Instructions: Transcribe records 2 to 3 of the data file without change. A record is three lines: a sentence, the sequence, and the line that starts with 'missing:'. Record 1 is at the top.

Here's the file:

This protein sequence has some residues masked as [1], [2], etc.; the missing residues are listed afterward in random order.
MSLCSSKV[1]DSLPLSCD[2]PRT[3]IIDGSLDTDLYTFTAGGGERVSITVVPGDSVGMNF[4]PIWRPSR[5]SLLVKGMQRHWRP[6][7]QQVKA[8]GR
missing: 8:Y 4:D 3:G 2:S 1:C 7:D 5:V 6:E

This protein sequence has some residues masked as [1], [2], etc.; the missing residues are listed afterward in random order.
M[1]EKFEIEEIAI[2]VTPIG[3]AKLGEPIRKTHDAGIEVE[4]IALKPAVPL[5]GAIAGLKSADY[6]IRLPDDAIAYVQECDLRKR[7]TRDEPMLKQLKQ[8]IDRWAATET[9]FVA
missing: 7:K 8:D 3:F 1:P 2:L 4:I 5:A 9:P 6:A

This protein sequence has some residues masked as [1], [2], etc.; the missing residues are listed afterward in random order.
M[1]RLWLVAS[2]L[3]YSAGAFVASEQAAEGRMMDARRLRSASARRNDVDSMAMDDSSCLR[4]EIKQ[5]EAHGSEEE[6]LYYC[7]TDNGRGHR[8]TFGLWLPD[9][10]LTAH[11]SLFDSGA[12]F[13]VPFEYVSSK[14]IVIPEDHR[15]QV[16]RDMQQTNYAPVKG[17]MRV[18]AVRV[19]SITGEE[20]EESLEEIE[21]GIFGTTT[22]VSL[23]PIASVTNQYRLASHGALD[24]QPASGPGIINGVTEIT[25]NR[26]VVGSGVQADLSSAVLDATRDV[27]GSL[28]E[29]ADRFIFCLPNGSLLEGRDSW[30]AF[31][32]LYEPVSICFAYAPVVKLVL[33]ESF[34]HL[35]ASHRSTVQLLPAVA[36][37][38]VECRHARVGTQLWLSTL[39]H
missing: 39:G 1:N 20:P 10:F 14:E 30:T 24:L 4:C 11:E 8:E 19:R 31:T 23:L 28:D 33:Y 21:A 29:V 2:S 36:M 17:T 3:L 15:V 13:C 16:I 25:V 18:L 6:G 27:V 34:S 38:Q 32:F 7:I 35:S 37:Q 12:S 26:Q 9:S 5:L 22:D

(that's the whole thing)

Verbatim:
This protein sequence has some residues masked as [1], [2], etc.; the missing residues are listed afterward in random order.
M[1]EKFEIEEIAI[2]VTPIG[3]AKLGEPIRKTHDAGIEVE[4]IALKPAVPL[5]GAIAGLKSADY[6]IRLPDDAIAYVQECDLRKR[7]TRDEPMLKQLKQ[8]IDRWAATET[9]FVA
missing: 7:K 8:D 3:F 1:P 2:L 4:I 5:A 9:P 6:A

This protein sequence has some residues masked as [1], [2], etc.; the missing residues are listed afterward in random order.
M[1]RLWLVAS[2]L[3]YSAGAFVASEQAAEGRMMDARRLRSASARRNDVDSMAMDDSSCLR[4]EIKQ[5]EAHGSEEE[6]LYYC[7]TDNGRGHR[8]TFGLWLPD[9][10]LTAH[11]SLFDSGA[12]F[13]VPFEYVSSK[14]IVIPEDHR[15]QV[16]RDMQQTNYAPVKG[17]MRV[18]AVRV[19]SITGEE[20]EESLEEIE[21]GIFGTTT[22]VSL[23]PIASVTNQYRLASHGALD[24]QPASGPGIINGVTEIT[25]NR[26]VVGSGVQADLSSAVLDATRDV[27]GSL[28]E[29]ADRFIFCLPNGSLLEGRDSW[30]AF[31][32]LYEPVSICFAYAPVVKLVL[33]ESF[34]HL[35]ASHRSTVQLLPAVA[36][37][38]VECRHARVGTQLWLSTL[39]H
missing: 39:G 1:N 20:P 10:F 14:E 30:T 24:L 4:C 11:E 8:E 19:R 31:T 23:L 28:D 33:Y 21:A 29:V 2:S 36:M 17:T 3:L 15:V 13:C 16:I 25:V 18:L 6:G 27:V 34:S 38:Q 32:F 7:I 35:S 37:Q 12:S 26:Q 9:S 5:L 22:D